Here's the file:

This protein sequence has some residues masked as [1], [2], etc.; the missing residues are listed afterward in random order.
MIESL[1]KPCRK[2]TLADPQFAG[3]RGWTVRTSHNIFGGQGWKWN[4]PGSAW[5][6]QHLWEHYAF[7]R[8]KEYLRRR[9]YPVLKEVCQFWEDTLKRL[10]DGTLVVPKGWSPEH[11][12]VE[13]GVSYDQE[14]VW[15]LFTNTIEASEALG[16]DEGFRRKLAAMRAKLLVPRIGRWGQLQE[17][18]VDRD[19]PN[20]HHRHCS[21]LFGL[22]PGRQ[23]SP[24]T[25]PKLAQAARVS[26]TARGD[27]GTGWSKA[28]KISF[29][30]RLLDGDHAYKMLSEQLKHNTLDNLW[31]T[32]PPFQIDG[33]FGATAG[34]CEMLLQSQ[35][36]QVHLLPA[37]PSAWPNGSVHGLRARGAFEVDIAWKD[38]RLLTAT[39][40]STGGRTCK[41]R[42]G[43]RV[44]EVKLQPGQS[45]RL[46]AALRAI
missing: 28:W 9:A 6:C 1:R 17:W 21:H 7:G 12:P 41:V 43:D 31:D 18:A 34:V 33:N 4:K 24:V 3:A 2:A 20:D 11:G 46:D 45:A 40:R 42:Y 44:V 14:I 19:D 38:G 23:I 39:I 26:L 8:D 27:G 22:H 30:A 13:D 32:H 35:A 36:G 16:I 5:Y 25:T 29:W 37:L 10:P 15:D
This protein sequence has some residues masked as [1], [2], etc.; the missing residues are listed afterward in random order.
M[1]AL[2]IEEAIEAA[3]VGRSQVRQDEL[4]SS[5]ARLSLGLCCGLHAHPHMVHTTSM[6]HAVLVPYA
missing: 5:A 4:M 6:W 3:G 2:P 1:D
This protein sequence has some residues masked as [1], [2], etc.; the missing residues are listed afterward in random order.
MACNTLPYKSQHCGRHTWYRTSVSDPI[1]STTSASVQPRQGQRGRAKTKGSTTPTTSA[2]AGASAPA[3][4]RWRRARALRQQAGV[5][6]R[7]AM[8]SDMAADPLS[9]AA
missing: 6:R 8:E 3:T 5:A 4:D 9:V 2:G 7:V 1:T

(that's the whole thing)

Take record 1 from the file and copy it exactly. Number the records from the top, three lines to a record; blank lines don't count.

This protein sequence has some residues masked as [1], [2], etc.; the missing residues are listed afterward in random order.
MIESL[1]KPCRK[2]TLADPQFAG[3]RGWTVRTSHNIFGGQGWKWN[4]PGSAW[5][6]QHLWEHYAF[7]R[8]KEYLRRR[9]YPVLKEVCQFWEDTLKRL[10]DGTLVVPKGWSPEH[11][12]VE[13]GVSYDQE[14]VW[15]LFTNTIEASEALG[16]DEGFRRKLAAMRAKLLVPRIGRWGQLQE[17][18]VDRD[19]PN[20]HHRHCS[21]LFGL[22]PGRQ[23]SP[24]T[25]PKLAQAARVS[26]TARGD[27]GTGWSKA[28]KISF[29][30]RLLDGDHAYKMLSEQLKHNTLDNLW[31]T[32]PPFQIDG[33]FGATAG[34]CEMLLQSQ[35][36]QVHLLPA[37]PSAWPNGSVHGLRARGAFEVDIAWKD[38]RLLTAT[39][40]STGGRTCK[41]R[42]G[43]RV[44]EVKLQPGQS[45]RL[46]AALRAI
missing: 28:W 9:A 6:C 1:R 17:W 21:H 7:G 12:P 41:V 43:D 31:D 18:A 34:V 33:N 4:K 24:V 3:A 2:A 20:D 11:G 46:D 45:A 40:R 42:Y 44:V 14:I 19:D 38:G 23:I 39:I 26:L 8:D 27:G 22:H 30:A 13:D 32:H 35:A 36:G 16:I 5:Y 25:T 29:W 37:L 10:P 15:D